Five seek asylum after threat diverts flight to UK

 

Five passengers from a flight that was forced to make an emergency landing in Scotland after the discovery of a threat to start a fire on board are now claiming asylum in Britain, police have revealed.

The Egypt Air Boeing 777 was on its way to New York’s JFK airport after taking off in Cairo when it was rerouted to Prestwick Airport in Ayrshire after the security scare. The diversion happened on Saturday after a passenger found a note in the toilet reading: “I’ll set this plane on fire.”

The aircraft was allowed to continue on its journey to the US on Sunday morning after an overnight police search found no suspicious items.

But before taking off again a spokeswoman for Police Scotland said five of the plane’s passengers, who are understood to be Syrian, had sought asylum in Britain. They are now being dealt with by the UK Border Agency while police continue to investigate the circumstances of the incident.

After the discovery of the threatening note the Egypt Air flight was escorted to Prestwick by Typhoon fighters from RAF Leuchars.

The aircraft landed at about 2.30pm on Saturday and was met by a large number of police officers. It took six hours before all 326 people on board were removed from the plane to be interviewed by police.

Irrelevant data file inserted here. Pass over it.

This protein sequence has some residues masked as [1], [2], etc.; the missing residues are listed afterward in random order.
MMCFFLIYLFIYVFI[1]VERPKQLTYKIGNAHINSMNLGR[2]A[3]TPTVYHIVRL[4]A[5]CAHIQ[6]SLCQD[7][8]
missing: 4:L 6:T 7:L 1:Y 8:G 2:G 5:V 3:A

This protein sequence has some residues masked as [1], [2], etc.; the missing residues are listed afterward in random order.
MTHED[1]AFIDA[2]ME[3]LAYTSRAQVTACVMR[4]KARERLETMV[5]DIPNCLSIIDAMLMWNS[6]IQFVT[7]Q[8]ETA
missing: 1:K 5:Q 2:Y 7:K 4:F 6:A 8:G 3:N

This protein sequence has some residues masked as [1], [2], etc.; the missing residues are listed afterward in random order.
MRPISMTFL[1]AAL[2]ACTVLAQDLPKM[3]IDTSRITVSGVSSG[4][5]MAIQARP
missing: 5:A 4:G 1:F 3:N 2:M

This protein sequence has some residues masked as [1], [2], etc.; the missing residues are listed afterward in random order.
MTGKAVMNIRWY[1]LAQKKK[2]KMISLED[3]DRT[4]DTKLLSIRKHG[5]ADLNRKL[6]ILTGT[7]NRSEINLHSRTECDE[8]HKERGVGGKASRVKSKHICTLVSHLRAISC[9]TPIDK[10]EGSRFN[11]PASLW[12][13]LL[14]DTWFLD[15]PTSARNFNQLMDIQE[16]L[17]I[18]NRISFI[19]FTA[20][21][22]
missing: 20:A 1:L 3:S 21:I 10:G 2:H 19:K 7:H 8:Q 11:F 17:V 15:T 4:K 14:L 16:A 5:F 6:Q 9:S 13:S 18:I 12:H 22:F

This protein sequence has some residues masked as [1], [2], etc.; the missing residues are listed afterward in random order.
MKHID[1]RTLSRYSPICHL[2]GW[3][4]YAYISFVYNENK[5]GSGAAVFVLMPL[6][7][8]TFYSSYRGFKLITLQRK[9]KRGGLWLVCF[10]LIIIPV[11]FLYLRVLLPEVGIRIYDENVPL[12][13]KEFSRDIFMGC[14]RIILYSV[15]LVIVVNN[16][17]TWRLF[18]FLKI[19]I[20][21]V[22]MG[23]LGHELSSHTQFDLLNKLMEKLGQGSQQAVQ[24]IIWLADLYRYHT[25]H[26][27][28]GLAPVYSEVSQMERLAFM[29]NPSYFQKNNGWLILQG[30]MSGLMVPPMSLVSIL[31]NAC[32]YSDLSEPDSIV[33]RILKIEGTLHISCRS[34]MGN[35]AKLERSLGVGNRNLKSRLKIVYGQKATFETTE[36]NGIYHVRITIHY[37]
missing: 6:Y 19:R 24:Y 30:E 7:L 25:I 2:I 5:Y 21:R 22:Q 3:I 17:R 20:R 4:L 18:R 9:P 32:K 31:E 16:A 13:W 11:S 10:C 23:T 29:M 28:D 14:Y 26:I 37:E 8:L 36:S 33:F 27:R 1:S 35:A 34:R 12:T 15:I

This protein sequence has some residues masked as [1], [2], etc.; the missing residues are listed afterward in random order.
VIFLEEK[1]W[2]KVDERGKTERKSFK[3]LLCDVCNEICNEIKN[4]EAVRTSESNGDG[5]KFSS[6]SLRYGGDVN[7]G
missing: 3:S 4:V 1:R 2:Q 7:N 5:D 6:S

The note was found by Nada Tafik, who works for the BBC. Ms Tafik told the Corporation: “When I went in to change my daughter about three hours into the flight, I found a note by the sink saying ‘I set this plane on fire’ with the seat number 46D written on it. So I immediately went to the crew and told them about it.

“It was on a hand napkin written in pencil and the pencil was actually still there so I told the crew to make sure to keep it so they can get any fingerprints off of it. They locked the bathroom immediately so that no one could go into it.”

Ms Tafif added: “It almost looked like a child’s handwriting or someone who has very sloppy handwriting, but it was very alarming, especially these days when everyone is so concerned about safety on flights.”

Iain Cochrane, chief executive of  Glasgow Prestwick, said: “We carefully plan and train for this kind of eventuality and I am relieved it ended safely and without incident.”

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